Dare we even hope that USM would be designated as the first quota free university in Malaysia in terms of recruitment of faculty and student admissions? This would effectively cement its status as the apex university of Malaysia.
Even in India, they are reversing quotas at some of the top universities.
January 29, 2009
India Reverses Faculty Hiring Quotas at 47 Top Universities
New Delhi — Buckling under pressure from academics at the prestigious Indian Institutes of Technology, the Indian government has decided to exempt those and a number of other universities from quotas in faculty appointments. News of the exemption was revealed at a meeting on Wednesday of the institutes’ council, the highest decision-making body for the engineering schools.
The council was told that a bill passed in December by the upper house of parliament spells out the representation for India’s lowest castes and classes in federal-government posts, including at public universities, but exempts a total of 47 higher-education institutions, labeled “institutions of excellence,” from faculty quotas.
It is almost certain that the lower house of parliament will endorse the bill in its summer session. “Once the bill is passed, there will be no reservation in IIT faculty,” the education secretary, R.P. Agrawal, told reporters on Wednesday.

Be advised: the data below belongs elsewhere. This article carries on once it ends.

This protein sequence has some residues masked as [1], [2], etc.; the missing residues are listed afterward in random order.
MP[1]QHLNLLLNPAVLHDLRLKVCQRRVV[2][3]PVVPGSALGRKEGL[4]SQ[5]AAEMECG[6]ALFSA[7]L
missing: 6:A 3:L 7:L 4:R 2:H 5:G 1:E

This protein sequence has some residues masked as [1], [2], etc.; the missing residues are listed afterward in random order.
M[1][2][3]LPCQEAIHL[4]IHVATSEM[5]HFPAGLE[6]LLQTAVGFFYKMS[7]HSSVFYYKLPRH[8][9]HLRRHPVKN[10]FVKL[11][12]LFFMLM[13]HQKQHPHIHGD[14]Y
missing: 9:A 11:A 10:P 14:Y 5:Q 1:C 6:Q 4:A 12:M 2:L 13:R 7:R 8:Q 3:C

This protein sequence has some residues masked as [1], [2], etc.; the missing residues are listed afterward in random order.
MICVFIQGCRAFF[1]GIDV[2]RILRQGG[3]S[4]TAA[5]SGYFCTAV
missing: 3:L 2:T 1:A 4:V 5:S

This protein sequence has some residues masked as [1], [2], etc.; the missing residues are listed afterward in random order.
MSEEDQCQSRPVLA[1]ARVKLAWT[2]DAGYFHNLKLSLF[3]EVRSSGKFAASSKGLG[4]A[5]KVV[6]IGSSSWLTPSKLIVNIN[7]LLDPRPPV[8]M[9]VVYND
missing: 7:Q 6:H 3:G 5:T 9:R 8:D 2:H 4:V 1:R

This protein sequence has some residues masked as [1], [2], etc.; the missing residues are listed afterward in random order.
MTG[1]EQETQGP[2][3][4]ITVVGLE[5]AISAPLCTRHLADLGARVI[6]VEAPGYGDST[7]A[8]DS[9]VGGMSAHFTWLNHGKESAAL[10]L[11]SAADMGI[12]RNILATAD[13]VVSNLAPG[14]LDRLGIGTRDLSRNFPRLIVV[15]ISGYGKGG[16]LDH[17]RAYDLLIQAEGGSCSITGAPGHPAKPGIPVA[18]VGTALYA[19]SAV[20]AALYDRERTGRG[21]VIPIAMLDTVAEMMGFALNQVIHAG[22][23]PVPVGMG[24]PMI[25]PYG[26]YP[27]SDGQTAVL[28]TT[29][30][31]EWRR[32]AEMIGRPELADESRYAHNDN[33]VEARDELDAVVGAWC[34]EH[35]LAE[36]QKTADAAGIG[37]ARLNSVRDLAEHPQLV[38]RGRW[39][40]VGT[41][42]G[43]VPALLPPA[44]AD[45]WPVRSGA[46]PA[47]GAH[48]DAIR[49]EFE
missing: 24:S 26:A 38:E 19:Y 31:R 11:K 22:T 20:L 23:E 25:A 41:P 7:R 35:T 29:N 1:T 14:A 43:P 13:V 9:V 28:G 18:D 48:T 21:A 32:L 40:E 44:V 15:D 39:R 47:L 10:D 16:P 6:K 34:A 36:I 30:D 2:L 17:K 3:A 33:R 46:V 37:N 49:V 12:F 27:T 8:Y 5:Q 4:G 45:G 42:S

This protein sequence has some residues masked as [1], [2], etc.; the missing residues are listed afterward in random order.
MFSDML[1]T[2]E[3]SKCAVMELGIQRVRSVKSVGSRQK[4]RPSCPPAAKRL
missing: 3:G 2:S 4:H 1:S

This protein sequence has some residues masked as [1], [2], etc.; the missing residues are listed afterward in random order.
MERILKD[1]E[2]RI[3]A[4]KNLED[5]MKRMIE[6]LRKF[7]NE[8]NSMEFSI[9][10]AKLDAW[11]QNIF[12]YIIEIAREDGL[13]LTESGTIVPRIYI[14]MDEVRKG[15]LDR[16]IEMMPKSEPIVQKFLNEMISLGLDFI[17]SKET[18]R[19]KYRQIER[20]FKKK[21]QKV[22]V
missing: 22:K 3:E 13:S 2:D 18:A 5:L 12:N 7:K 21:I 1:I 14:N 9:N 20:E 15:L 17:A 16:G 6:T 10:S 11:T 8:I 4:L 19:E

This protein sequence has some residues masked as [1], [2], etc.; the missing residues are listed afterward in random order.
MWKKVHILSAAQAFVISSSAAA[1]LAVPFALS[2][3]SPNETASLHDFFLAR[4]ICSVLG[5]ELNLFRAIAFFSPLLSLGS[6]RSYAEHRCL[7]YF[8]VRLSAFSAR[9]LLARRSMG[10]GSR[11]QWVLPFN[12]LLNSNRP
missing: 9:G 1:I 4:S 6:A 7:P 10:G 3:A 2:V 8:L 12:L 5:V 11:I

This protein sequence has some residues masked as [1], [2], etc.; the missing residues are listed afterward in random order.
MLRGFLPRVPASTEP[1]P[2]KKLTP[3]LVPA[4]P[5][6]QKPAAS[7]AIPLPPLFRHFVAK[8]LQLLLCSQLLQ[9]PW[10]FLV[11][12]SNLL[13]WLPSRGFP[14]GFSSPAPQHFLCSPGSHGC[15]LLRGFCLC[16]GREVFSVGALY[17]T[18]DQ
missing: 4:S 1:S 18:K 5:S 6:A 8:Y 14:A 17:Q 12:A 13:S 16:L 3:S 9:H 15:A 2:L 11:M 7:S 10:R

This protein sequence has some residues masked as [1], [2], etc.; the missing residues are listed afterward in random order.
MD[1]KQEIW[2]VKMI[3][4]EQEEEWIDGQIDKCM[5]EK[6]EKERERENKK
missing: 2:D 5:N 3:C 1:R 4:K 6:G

For higher-education institutions the exemption is a rare victory against Arjun Singh, the minister in charge of higher education. The move to introduce the exemptions comes three years after the minister announced that 27 percent of seats in public universities were to be set aside for the “Other Backward Classes,” thus increasing total quotas to almost 50 percent.
The engineering schools’ directors told Prime Minister Manmohan Singh last year that faculty quotas would hurt the quality of teaching at a time of severe shortages of faculty talent, The Telegraph reported. One university official told The Hindustan Times of receiving 15,000 applications for 300 open faculty posts, but of being unable to find qualified candidates from among the reserved groups. The prime minister promised he would take up the concerns with Mr. Singh, and subsequently a new bill was introduced in parliament. —Shailaja Neelakantan